• Is this Q about git only? Or whitespace? – Xen2050 Apr 13 '18 at 6:52
  • @Xen2050 I'm honestly not sure whether the problem is related to Git. I am fairly certain it relates to Bash. It is possible that Git has broken something, or Python's argparse has fixed something, because they have divergent behavior. Also, the value I really want contains -, =, :, [space], %, and also either double-quote or single quote, so it is possibly a very hard value to use at all. – SerMetAla Apr 13 '18 at 7:15
4

Different approach:

When you run git log --format="foo bar", those quotes aren't interpreted by git – they're removed by the shell (and protect the quoted text from splitting). This results in a single arg:

  • --format=foo bar

However, when unquoted variables are expanded, the results go through word-splitting, but not through unquoting. So if your variable contains --format="foo bar", it is expanded into these args:

  • --format="foo
  • bar"

This can be verified using:

  • printf '%s\n' $variable

...as well as any simple script which prints its received arguments.

  • #!/usr/bin/env perl
    for $i (0..$#ARGV) {
        print ($i+1)." = ".$ARGV[$i]."\n";
    }
    
  • #!/usr/bin/env python3
    import sys
    for i, arg in enumerate(sys.argv):
        print(i, "=", arg)
    

If you always have bash available, the preferred workaround is to use array variables:

myvar=( --format="foo bar" )

With this, the usual parsing is done during assignment, not during expansion. You use this syntax to expand the variable's contents, each element getting its own arg:

git log "${myvar[@]}"
  • I have accepted this answer, it is much more helpful than the other one. Thank you. – SerMetAla Apr 13 '18 at 7:31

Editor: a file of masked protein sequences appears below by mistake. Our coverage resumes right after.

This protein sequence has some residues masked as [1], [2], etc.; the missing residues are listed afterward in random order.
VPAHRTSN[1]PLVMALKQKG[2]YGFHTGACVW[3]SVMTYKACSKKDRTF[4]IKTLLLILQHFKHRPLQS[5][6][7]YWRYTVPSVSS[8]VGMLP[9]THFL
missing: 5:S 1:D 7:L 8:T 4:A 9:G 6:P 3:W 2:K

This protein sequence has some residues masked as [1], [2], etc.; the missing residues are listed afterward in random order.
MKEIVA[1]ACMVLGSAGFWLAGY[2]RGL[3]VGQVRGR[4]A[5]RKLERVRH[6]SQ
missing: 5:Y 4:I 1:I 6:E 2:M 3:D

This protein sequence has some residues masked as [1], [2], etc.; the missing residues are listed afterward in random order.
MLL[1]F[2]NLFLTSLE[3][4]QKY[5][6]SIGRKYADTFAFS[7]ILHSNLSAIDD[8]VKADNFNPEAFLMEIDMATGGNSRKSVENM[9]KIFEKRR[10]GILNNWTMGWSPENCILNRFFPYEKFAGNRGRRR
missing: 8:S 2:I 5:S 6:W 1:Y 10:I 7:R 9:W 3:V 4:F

• Please add this at the very top, because it is the crux of the answer: mydate="--date=format:%Y-%m-%d T%H" This doesn't use array variables (which are awesome), and it emphasizes the working solution that changes only one character from the original problem code. Thanks. – SerMetAla Apr 13 '18 at 7:33
  • @SerMetAla I'm just curious: what specifically is the problem with simply using the approach I showed, i.e. mydate="--date=format:%Y-%m-%d T%H" and git log "$mydate"? – slhck Apr 13 '18 at 7:34
  • @slhck I think the ideal answer will be this answer, that I have accepted, plus that one snippet from your answer, ideally prepended at the top of this answer. I actually will use that one snippet from your answer, thank you. This answer contains a correct explanation of how to see what git-log will actually see, using either printf in Bash itself (I tested) or Python (I tested) or Perl (I did not test, I trust it by extrapolation). This answer also emphasizes what is essentially going on in your useful snippet: Bash is adding the double-quote that it needs, so I shouldn't type it. – SerMetAla Apr 13 '18 at 7:46
  • 3
    I believe I already answered that in "Use arrays". – grawity Apr 13 '18 at 10:50
2

Why does your original command not work?

bash$ mydate="--date=format:\"%Y-%m-%d T%H\""
bash$ git log "$mydate"    # This works great.
bash$ git log $mydate
fatal: ambiguous argument 'T%H"': unknown revision or path not in the working tree.